As seen in the Atlanta Journal-Constitution:
More young female players unwilling to give up beloved sport for softball
By Helena Oliviero
Ashton Lansdell, 18, steps to the plate at a baseball field in Emerson, Georgia, on a warm fall afternoon. She’s already walked and stolen a base.
Her teammates shout their support from the dugout to pump her up.
He’s scared of you, Ashton.
Here it comes. Don’t miss it.
Facing pitches nearing 90 miles per hour, Ashton shows patience. She draws another walk and advances to first base.
At first glance, this Georgia Highlands College baseball intrasquad scrimmage is not particularly significant. There are no fans in the bleachers. And the coach ends the game in the seventh inning because a pitcher feels tenderness in his throwing arm.
And yet, Ashton, who started playing baseball at age 4 and has been a solid player at every youth level, sometimes a star, is making history once again on this picture-perfect baseball field about 10 miles northwest of Kennesaw. The young Marietta woman is the first female player on the Georgia Highlands baseball team, an NJCAA Division I program. Ashton is also believed to be the first girl to start a varsity game as a pitcher at Wheeler High School, known for perennially strong sports programs. And last year, at only 17, she landed a spot on the roster for the USA Baseball Women’s National Team.
“I’ve always loved the game of baseball,” said Ashton. “Everything is faster and more competitive in the next levels, and no matter how fast or how hard it is, it doesn’t change my mind of whether I want to play or not.”
Ashton is part of a tiny but growing group of girls in Georgia and across the country determined to play baseball and search for ways to keep playing when they reach their teen years — and beyond. And while the number of girls playing baseball remains small, they are determined to break the gender barrier, even as they age, and it becomes increasingly challenging to keep playing.
While you see the occasional girl playing Little League, nearly all of them who want to continue playing ball get channeled into softball, in part because that’s where scholarships are.
Girls and boys play tennis, soccer and basketball. They both run marathons. But when it comes to baseball, the conventional wisdom has been boys play baseball, girls play softball.
But softball is a distinct sport with different pitching — often underhanded with a windmill-style motion, different balls (softballs are larger), different sized fields, different equipment, even different rules of the game.
Biology plays a role. Boys, especially older boys, often have an edge over girls in size and strength, allowing them to throw faster and swing harder. But girls will say the toughest obstacles are against stereotypes — that baseball is only for boy.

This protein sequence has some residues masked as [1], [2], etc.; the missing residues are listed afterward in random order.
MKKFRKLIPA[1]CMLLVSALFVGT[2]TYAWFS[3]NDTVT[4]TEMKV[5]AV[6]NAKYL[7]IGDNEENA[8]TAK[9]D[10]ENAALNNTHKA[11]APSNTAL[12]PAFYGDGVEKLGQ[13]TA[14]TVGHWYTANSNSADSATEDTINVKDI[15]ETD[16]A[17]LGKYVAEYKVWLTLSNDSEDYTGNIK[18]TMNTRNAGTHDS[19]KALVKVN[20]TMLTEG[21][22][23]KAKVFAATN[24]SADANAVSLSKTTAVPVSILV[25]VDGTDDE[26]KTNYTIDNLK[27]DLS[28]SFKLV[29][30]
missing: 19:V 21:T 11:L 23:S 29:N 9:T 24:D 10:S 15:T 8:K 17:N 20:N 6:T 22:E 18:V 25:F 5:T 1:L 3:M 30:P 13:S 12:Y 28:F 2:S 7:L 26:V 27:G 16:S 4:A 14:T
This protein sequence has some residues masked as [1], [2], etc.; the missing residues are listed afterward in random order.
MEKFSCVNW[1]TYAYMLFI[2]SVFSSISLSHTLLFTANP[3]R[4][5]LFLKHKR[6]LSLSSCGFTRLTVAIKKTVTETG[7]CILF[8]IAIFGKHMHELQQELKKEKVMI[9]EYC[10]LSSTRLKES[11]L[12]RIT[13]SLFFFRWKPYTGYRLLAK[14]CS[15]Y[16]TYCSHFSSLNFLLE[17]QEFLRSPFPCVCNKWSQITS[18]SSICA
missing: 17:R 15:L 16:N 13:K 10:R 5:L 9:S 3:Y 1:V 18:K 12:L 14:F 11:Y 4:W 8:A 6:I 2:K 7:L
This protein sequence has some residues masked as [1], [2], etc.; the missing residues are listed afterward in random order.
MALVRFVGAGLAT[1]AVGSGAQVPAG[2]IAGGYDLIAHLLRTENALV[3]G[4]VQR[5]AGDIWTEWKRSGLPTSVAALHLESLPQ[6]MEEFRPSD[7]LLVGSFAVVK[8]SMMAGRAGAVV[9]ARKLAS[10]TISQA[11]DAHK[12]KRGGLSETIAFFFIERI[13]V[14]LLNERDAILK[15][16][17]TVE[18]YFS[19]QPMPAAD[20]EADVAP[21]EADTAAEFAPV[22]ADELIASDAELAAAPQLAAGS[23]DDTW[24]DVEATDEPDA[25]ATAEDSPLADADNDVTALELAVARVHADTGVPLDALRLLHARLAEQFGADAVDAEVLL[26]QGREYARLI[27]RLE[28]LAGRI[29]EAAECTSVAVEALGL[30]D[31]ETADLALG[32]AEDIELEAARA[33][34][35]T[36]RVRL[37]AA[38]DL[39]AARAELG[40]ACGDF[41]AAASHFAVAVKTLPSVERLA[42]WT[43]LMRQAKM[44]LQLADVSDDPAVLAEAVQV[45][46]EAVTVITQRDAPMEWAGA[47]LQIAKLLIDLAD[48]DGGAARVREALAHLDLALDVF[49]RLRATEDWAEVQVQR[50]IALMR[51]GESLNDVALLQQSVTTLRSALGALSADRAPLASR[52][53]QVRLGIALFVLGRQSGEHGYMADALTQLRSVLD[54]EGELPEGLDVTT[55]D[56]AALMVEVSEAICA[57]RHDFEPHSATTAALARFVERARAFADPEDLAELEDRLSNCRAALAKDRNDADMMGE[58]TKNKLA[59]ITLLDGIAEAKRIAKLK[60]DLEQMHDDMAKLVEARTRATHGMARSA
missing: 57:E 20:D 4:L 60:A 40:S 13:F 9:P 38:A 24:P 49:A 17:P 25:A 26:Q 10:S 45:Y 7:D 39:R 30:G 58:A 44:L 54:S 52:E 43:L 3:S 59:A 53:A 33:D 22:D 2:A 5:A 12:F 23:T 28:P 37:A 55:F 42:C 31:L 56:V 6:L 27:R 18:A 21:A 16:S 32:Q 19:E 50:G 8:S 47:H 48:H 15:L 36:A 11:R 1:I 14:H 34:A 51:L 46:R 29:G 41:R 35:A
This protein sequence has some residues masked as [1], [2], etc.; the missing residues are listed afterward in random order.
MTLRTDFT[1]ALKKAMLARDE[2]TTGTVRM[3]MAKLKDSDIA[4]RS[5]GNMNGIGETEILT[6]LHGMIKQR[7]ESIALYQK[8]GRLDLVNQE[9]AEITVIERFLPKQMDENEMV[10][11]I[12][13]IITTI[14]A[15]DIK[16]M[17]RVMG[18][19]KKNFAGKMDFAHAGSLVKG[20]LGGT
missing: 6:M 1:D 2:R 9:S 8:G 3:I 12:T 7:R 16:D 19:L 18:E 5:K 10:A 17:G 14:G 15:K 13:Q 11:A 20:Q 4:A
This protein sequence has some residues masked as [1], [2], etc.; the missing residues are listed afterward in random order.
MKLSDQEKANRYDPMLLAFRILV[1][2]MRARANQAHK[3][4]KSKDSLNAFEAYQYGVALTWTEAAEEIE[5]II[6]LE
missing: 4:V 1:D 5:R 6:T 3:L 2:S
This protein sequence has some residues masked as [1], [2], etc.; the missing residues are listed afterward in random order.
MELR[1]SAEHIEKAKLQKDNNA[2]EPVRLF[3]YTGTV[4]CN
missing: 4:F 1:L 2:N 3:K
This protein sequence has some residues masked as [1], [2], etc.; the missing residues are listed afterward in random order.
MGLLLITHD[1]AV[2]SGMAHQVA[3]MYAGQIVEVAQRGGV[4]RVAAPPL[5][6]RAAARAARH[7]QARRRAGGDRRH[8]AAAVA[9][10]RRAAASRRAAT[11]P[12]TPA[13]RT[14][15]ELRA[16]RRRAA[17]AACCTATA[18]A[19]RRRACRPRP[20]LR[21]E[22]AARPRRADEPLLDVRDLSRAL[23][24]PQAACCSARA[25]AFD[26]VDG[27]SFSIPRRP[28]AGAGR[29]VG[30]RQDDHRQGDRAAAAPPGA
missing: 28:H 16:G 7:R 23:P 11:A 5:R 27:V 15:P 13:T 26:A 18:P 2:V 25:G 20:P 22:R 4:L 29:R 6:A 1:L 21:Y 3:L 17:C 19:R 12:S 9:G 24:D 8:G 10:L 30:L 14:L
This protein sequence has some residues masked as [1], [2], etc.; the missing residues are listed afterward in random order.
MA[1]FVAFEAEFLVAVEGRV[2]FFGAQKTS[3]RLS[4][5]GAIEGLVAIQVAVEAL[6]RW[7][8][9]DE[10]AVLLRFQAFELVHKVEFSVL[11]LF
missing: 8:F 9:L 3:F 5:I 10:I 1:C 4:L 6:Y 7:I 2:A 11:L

A deep love of the game
Ashton started playing baseball when she was 4, tossing plastic balls, swinging a tiny wood bat in her family’s yard. From the start, she was making easy contact with the ball. Her parents could tell their older child, and only daughter, had exceptionally good hand-eye coordination. And she was fast, too.
She hit a home run at her first at bat at her very first T-ball game. By the time she was 10, she was on a competitive traveling team.
Ashton said she rarely heard snide comments about her playing baseball — and when she did, they came from players on other teams, not from her teammates.
At least one softball coach tried to recruit Ashton to play softball. And when she was 12, she acquiesced — to one practice. She didn’t like the smaller field, larger ball, underhanded pitch.
“I tried it but wasn’t feeling it,” said Ashton. “It’s just so different than baseball. It’s like comparing pingpong to tennis.”
“She reached out to me like other players and asked for an opportunity,” said O’Neill, who also coached at Chattahoochee Valley Community College for several years. O’Neill has helped over 190 players advance to four-year institutions, as well as helped produce 16 players drafted by MLB teams.
He was impressed. She threw the ball well. She was fast. A good defender.
“She’s very tough mentally,” he added. She wasn’t a token girl on the field. She looked like she belonged.
While he recognizes Ashton’s trying to accomplish at a high level, something very few women have achieved, he emphasized the following point repeatedly: “To me, the part that she is a woman was not part of the equation. I saw a baseball player who wanted to play.”
O’Neill encouraged Ashton, currently playing second base, to sit out this season as a redshirt to adapt to the increased speed of the game. Ashton agreed, saying she will use the year to develop. Redshirting college athletes is a way for coaches to give players more time to develop before getting on the field or court without having to lose any of their eligibility.